Made Wassail and the House Smells of Apples, Cinnamon, Cloves and Cider

It’s a rainy day here in the Northeast. The chilly sort of weather that makes spending time in the kitchen a delight.

I finished preparations for my soon-to-arrive house guests early, so I thought I’d try a new wassail recipe for a project I’m working on. This evening, my guests will be my taste testers.

Wassail is an ancient spiced cider based beverage and associated with traditions of good health and camaraderie. 

I researched dozens of recipes, read up on the lore and began preparing my own version a few hours ago. It starts with baking apples in the oven, then simmering cider, citrus and spices on the stove. The last step is combining everything and letting the flavors meld. It smells wonderful. 

It is the perfect drink for a chilly day.

Wish you were here. I’d pour you a cup.

Happy Mother’s Day everyone.

American Community Gardening Association Column for Community Gardeners

My first column for the American Community Gardening Association was published today in ‘The Cultivator.”

It is my hope that a dialogue will begin among the thousands of ACGA members as we share our experiences.

I hope you enjoy it.

Natalieprtraitshot

Ask Natalie

At ACGA we recognize that the collective knowledge of our members is our greatest asset.

And we know from your emails that you have interest in everything from the ground up, including issues such as soil quality, raising funds, supporting volunteers and building community.

There are concerns about what vegetables to grow, food justice, water purity and gardeners looking for tips on what makes a community garden sustainable in terms of the people involved, volunteer support, cost and garden practices.

To this end, we are launching this community gardening column.  The goal is to support each other by providing tried and true experience on what works.

Community gardeners can email questions and each month we will address different concerns, show you images of what other community gardens are up to, share successes and sage advice.

As a team we are supporting not only our own community but the network of community gardens that are our members.  We collectively have knowledge and know-how based on years of experience from all our garden members from Key West to Canada and from coast to coast.

As an organization, we are experts on this subject and can help one another. Each of us brings something to the table.

I am a journalist, horticulturist, Master Gardener and community garden creator.  In the past two years, I have traveled more than 15,000 miles from Maine to Hawaii talking with garden directors about their experiences.  I learned so much.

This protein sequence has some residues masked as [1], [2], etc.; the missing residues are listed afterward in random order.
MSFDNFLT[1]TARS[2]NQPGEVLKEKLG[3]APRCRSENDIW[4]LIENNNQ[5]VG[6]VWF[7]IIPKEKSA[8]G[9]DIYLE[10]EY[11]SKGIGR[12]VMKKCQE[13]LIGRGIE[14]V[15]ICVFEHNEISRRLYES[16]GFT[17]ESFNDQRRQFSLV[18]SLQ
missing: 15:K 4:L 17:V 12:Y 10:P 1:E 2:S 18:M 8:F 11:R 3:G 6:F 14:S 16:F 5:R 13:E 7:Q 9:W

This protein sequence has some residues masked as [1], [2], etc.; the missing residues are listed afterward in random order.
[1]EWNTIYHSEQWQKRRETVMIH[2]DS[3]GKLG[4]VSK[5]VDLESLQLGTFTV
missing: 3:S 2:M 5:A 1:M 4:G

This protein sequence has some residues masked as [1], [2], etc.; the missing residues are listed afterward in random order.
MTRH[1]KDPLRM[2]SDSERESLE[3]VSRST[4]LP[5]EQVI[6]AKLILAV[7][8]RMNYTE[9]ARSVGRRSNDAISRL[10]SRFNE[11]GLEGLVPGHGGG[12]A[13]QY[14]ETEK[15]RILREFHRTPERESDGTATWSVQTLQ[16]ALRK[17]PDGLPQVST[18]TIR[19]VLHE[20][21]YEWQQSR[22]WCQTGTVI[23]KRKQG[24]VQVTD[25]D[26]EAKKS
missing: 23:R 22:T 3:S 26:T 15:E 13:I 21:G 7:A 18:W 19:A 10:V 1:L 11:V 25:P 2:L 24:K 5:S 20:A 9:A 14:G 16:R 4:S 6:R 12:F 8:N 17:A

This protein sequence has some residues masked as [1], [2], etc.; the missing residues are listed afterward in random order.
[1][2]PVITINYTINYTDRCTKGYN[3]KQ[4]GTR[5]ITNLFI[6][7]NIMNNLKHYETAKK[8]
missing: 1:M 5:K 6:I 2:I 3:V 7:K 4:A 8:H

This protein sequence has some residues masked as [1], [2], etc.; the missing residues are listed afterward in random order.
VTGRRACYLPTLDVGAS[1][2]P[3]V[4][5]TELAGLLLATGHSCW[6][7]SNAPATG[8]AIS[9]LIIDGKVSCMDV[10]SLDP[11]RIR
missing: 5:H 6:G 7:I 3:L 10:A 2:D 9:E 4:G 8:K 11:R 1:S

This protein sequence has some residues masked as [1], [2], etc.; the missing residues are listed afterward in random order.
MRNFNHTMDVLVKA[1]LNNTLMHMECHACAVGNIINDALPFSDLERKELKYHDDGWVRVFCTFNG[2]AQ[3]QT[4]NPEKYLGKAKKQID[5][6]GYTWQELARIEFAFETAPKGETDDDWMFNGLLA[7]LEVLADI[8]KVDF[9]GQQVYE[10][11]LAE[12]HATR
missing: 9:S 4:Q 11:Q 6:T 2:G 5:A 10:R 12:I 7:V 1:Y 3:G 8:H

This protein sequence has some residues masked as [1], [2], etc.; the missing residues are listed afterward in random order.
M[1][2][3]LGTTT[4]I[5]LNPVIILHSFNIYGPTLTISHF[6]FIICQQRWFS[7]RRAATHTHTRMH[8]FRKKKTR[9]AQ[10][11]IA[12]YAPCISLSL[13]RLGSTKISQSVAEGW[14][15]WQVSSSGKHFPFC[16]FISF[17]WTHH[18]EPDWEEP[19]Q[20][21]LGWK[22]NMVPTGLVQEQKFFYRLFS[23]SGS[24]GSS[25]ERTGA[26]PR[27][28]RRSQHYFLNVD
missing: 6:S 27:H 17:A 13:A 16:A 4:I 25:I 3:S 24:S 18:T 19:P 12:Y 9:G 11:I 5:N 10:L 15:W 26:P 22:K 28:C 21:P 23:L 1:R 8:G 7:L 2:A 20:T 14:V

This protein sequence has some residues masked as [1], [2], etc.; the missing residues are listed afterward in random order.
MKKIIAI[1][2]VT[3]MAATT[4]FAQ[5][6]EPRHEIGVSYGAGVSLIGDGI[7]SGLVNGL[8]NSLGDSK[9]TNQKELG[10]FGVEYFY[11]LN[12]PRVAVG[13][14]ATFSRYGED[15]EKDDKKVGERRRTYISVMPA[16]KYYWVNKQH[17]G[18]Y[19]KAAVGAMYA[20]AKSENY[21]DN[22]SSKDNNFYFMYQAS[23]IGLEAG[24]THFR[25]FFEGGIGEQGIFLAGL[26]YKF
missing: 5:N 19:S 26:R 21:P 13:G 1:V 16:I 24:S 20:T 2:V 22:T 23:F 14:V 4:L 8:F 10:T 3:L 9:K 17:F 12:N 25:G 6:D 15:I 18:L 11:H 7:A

In the coming year, I’m hoping to share what I learned with you. Just as I am hoping you will share your stories with me.  How did you get started? If you were to start over again, what would you do differently? What tips do you have to share? What challenges have you faced? What do you consider your garden’s greatest success? Do you compost? Do you have any tips?

Even tips you may think of as small can have a big impact. For example, watering plots during the summer can be an issue. One clever gardener I met suggested that anyone who wasn’t going to be to able to water stick a blue colored stake in their plot to indicate they were away and asked their neighbors water for them.  It was a huge help to the gardeners. And an asset as neighbors helping neighbors builds community, friendships and trust.

I look forward to sharing dozens of other tips and answering your questions. Send your emails to: Natalie.walsh@communiygarden.org and look for answers in our monthly newsletter.

The actress Helen Mirren wrote that gardening is about “learning, learning, learning. That’s the fun of them. You’re always learning.”

This is an opportunity for us to learn from one another.

Thank you for sharing. I’m eager to hear from you.

Warmly,

Natalie Walsh, ACGA board member and an enthusiastic visitor of community gardens and orchards.

Community Orchards

I’m working on an article about community orchards. These are fruit or nut tree orchards grown as a community endeavor with participants sharing in the work and harvest, donating part of the harvest to others or selling produce locally. Often these orchards are part of a community garden, but not always.

The article will be published on the American Community Gardening Association website. I’m hoping to share what it takes to create and manage an orchard and include your personal experiences. As we know, there is a lot we can learn from one another.

Thank you, Natalie